Daring to Climb Out of Poverty


By Jeremy Resmer | Senior Director of Projects“There is freedom waiting for you, On the breezes of the sky, And you ask "What if I fall?" Oh but my darling, What if you fly?” ― Erin Hanson

Over the last twelve months, we’ve witnessed a major shift in the families of our Ethiopia Home Based Care Program.

Since we trained our church partners on starting and facilitating self-managed savings groups, we have seen over 150 people, mostly single mothers, begin saving for the first time in their lives. While it’s critical that they now have a safety net and funds available in case of an emergency or unexpected life event, something even more important is happening.

These women are realizing their own potential and transforming the way they think and speak about themselves.

Dignity. Value. Confidence.

Where there was hopelessness, today there is hope.

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These women meet together over traditional Ethiopian coffee to share about life: family, faith, business, joys, sorrows, successes, struggles, fears.

Not only do these women save together and grow in their understanding of basic principles of financial stewardship, but they also encourage one another in every other aspect of life. It’s true that iron sharpens iron. The entire group is better off together.

As we continue to learn from the families that we serve, we gain new insight into their daily lives. Emotional, physical, spiritual, social, and financial health are closely connected. We realize that economic opportunities, like the ability to start or grow a small business, can strengthen families and dramatically improve the quality of life.

Working with our local church partners, we’ve developed other empowerment initiatives, including literacy and microloan programs for the women in the savings groups. The goal is to empower the church with effective platforms, training, and ongoing support. This will enable churches to provide vulnerable families with opportunities to use their creativity and resourcefulness to generate sustainable incomes, while also enabling them to contribute to their communities.

Our microloan program will begin this year and be available to the caregivers in the savings program. Using the knowledge and relationships they have developed in the savings group, members are encouraged to apply for a small loan of 500 Ethiopian Birr to start or expand a business. The loan will be paid back over 10 months at 50 Birr per month with zero interest. At the end of 10 months, each client that successfully pays back her loan will have the opportunity to reapply for another loan up to 1,000 Birr. The second loan will be paid back over 20 months at 50 Birr per month.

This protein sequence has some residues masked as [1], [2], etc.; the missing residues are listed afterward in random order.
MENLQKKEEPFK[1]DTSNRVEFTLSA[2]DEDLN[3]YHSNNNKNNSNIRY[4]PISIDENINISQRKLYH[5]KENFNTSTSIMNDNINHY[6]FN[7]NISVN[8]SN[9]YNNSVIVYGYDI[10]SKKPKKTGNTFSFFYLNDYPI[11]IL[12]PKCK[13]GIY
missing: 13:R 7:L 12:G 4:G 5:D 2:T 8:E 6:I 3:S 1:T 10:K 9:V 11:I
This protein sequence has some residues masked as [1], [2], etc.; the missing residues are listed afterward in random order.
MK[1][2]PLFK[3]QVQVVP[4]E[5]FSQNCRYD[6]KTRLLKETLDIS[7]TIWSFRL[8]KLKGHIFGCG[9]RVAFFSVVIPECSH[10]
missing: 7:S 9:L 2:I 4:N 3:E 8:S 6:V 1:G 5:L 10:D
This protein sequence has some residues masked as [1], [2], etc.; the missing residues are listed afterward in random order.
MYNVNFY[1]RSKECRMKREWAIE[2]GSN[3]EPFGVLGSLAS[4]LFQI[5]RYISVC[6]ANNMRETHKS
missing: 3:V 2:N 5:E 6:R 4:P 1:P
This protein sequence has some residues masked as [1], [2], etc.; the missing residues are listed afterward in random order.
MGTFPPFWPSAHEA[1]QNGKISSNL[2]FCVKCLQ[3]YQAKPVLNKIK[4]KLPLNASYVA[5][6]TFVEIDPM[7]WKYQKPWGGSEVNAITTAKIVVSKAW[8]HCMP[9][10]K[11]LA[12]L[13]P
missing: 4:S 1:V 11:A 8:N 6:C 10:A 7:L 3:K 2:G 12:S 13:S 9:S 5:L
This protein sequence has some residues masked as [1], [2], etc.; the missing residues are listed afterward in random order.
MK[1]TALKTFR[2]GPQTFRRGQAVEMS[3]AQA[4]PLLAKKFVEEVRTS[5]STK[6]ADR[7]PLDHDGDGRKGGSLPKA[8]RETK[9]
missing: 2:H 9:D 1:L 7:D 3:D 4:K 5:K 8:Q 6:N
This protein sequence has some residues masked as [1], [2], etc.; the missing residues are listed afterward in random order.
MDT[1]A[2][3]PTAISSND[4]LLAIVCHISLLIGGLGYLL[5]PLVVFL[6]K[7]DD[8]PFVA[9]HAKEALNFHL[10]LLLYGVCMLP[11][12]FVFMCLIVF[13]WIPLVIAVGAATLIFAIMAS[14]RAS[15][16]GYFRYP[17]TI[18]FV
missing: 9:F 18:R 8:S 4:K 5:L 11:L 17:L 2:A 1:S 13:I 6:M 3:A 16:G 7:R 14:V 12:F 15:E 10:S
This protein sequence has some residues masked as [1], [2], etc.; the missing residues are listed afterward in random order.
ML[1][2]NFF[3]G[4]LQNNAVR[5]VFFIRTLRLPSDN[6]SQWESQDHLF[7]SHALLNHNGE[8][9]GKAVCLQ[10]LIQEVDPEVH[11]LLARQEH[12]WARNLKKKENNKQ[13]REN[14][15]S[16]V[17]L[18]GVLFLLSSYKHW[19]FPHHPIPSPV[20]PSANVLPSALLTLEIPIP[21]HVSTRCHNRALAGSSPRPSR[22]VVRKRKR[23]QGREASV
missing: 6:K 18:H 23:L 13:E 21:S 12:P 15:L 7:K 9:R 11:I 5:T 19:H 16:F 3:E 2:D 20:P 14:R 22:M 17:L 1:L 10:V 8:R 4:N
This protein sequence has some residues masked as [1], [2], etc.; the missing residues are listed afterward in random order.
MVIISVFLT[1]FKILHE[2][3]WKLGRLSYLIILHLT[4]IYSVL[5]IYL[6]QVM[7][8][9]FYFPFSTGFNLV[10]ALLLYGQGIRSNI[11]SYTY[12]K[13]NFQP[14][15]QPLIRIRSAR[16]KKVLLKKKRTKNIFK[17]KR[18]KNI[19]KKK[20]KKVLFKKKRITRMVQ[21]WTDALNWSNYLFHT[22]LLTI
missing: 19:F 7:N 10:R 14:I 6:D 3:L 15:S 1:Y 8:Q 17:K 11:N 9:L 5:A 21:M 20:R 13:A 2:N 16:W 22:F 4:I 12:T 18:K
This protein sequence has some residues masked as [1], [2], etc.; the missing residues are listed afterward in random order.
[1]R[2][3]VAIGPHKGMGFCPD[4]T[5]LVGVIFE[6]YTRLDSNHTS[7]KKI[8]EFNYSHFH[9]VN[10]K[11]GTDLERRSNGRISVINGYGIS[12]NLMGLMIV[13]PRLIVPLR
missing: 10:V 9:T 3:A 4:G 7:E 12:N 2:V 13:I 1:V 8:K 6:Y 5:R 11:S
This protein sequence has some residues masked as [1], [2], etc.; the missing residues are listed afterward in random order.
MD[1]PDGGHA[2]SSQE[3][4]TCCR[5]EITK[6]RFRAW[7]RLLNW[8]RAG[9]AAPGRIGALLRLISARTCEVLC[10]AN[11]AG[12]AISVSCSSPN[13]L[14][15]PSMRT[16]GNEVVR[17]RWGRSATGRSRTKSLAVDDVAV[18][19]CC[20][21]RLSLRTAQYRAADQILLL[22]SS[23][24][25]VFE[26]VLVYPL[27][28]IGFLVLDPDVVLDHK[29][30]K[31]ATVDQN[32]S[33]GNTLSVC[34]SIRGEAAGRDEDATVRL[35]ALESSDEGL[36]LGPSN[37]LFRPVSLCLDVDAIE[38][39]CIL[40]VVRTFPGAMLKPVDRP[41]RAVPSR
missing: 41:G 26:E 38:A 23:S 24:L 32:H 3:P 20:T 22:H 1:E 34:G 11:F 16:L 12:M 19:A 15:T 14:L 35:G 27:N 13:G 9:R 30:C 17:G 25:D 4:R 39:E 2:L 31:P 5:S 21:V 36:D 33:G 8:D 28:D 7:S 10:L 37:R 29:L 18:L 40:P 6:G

The loan program is entrenched in relationships and will include ongoing training, encouragement, and accountability with our clients. The plan is to start small and stay small. Our desire is to make a significant impact in a few communities. We are going into this with eyes wide open, aware of the inherent risks and challenges such a program presents.

The fact is, some clients will struggle for one reason or another and not pay back their loans. It’s a fact we must face. However–more importantly–many more will be empowered to hope, to grow their businesses, and to sustain and strengthen their families.

If you talk to many microfinance organizations working in developing countries, they will tell you that you can’t loan money to the poorest of the poor successfully. I’m not talking about the top 10% of the economically poor, but the bottom 10%–those with no income, assets, or security of any kind. But if no one is willing to invest in these people, they will remain in hopeless desperation.

Microfinance isn’t a silver bullet to alleviate poverty; however, when incorporated into a long-term wholistic program of economic empowerment, it can be a very effective tool.

We know the mountain is tall but we came here to climb.

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